The Curmudgeon


Thursday, July 14, 2011

Not Quite So Impressive As A Dead Sheep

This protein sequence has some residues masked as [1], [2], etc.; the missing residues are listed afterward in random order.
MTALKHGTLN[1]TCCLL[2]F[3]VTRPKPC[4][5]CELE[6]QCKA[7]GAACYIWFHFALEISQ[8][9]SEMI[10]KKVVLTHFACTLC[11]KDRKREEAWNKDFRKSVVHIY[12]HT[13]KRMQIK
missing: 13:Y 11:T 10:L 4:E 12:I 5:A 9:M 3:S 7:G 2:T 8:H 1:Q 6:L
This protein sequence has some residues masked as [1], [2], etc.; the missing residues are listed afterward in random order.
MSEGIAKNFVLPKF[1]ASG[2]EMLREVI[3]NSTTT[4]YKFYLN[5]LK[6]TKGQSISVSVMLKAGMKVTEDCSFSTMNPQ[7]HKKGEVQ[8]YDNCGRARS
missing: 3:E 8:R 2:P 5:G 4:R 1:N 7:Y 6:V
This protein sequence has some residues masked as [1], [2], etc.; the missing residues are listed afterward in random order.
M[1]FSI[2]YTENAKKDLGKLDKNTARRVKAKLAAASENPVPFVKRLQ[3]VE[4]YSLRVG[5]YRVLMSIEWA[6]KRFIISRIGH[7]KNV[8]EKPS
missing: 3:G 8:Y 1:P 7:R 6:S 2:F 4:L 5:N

The Murdoch empire may crumble; journalists at The Sun may demonstrate solidarity with arbitrarily sacked colleagues; the corpse of Vincent Cable may be resurrected in a transcendental glow of I-told-you-so; but even in these interesting times, a few things never change. Among these eternal verities are the ineptitude, abjection and self-pity of the Reverend Tony's Glorious Successor. The Glorious Successor, who spent thirteen years in a government which dedicated almost every particle of energy left over from pleasuring the White House to appeasing the right-wing press and spying on its own citizens, has made a speech in the House of Commons denouncing the Murdoch press for spying on him. "Many, many wholly innocent men, women and children who at their darkest hour, at the most vulnerable moment of their lives, with no one and nowhere to turn, found their properly private lives, their private losses, their private sorrows, treated as the public property of News International," mourned the Glorious Successor, who blamed the Cabinet Office for doing nothing about it. He himself was, after all, merely the Prime Minister. "If we do not act now on what we now know," warned the Glorious Successor, now that other people are acting on what we now know, "and if we do not act forcefully and with clarity, friends around the world who admire our liberties will now ask what kind of country we have become." It is just possible that admiration for the liberties we used to have is one reason why some of those friends have chosen to live elsewhere. Even the timing of the diatribe is pure Glory-come-lately, as if Geoffrey Howe had delivered his attack on Margaret Thatcher a year or so after the old bag resigned.


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